Theogony: The Creation Of The Greek Poet Hesiod

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The Greek poet Hesiod wrote the poem Theogony circa 700 B.C., which depicted a theory to the earth’s conception. It portrays three generations of gods and how the Olympians came out victorious from the war against the Titans with Zeus as their leader. This founded the main belief system for the Ancient Greeks and was publicized through word of mouth. This polytheistic understanding to creation differs from that of the Old Testament. To this day, it is still unknown who authored Genesis, the first book of the Jewish Torah and the Christian Bible, but it was likely written by more than one person, particularly three writers: Jehovist or Yahwist, Elohist, and Priestly, also known as the “Authors of Genesis.” In this interpretation, there was a…show more content…
The Theogony thoroughly describes the actions and logic that occurred during the beginnings of the Greek gods, while the meaning behind God’s doings is referred little to. Genesis’ authors write about him producing water and light, but no further explanation to why he did this or how he accomplished them is given: “And God said, ‘Let there be light’; and there was light.” Zeus is the almighty entity in Greek mythology, and Hesiod often wrote about the actions Zeus took and why those decisions occurred. For example, from his experience of overthrowing his own father Kronos to gain power, Zeus was anxious that his father’s fate would be his. He took matters into his own hands and swallowed his first wife Metis before she could give birth: “he deceived her mind/With clever words and guile, and thrust her down/Into his belly, as he was advised/By Earth and starry Heaven. In that way/They said, no other god than Zeus would get/The royal power over all the gods/Who live forever.” This is how Athena, the goddess of wisdom, originated after another god split Zeus’ head open because of a headache. From a psychological perspective, Zeus is a paranoid and power-loving character. He had assumed the title as king of gods and is not likely to give up his authority. God, however, is given little description and insight into his inner mind and remains mentally ambiguous: “And God said, ‘Let the waters…show more content…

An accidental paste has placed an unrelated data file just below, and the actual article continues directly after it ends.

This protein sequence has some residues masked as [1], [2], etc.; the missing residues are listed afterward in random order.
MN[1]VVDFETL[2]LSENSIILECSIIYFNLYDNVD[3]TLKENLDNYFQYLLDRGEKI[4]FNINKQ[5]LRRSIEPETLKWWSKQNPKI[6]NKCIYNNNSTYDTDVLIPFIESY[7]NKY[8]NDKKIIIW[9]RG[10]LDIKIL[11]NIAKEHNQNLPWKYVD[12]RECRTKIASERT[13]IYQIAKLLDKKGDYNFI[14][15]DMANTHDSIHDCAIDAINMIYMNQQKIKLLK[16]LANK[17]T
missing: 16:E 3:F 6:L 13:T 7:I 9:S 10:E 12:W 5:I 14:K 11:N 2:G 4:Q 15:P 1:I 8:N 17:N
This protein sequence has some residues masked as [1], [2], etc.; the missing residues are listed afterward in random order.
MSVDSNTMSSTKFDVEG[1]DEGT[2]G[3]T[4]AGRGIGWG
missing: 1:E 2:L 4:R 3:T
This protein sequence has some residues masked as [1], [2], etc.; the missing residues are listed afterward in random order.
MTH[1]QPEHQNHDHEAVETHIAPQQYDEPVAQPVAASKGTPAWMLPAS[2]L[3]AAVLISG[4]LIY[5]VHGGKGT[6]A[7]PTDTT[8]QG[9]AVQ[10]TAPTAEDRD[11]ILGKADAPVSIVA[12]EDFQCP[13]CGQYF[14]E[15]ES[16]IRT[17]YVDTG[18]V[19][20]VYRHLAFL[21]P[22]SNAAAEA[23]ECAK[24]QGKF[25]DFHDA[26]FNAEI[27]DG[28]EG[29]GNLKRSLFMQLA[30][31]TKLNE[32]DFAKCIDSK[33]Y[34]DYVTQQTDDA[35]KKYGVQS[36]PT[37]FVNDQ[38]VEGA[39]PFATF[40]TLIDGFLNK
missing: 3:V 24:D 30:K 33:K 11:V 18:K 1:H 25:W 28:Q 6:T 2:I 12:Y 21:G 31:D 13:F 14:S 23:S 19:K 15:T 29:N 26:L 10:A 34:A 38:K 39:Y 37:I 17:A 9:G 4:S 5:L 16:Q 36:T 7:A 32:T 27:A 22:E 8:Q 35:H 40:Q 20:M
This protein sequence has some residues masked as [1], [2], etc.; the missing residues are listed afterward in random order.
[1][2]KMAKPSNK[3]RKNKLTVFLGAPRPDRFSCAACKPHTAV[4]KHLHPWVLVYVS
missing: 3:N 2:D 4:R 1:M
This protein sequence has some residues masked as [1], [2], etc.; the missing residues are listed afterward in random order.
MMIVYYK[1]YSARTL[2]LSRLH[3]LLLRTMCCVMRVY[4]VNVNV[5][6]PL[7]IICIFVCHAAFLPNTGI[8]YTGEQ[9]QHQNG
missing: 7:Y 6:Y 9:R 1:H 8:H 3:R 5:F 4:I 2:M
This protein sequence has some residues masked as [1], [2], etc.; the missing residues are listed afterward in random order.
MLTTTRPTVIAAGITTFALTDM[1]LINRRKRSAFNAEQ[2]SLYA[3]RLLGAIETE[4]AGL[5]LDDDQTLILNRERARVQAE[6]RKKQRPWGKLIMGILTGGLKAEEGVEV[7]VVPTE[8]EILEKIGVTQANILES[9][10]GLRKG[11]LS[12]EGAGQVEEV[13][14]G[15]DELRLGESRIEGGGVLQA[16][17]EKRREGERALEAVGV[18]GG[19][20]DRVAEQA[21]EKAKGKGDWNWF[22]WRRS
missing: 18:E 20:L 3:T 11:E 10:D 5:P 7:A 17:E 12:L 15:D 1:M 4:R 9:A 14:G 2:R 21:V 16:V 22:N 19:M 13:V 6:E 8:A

Both have limitless power and have great influence on humanity. However, their relations to humankind contrast from one another. Zeus and the other Olympians are often portrayed in a human-like form. Although described to have created mankind in his image (“Then God said, ‘Let us make man in our image’...”), God is not told to have possessed a human body. This could be one of many reasons to why he remains transcendent to the human world. He communicates with humans and is occasionally the instigator of occurrences, but he chooses not to meddle with human life. This is unlike the Greek gods, Zeus especially who would often personally interact and seduce mortal women, producing an immense amount of offspring, causing his wife Hera to grow jealous. If seen from a metaphysical perspective, Zeus’ tendency for extramarital relationships is a representation for relationships in Ancient Grecian life. Greeks would take part of some legal union but still have other intimate affairs apart from their spouse, both men and women
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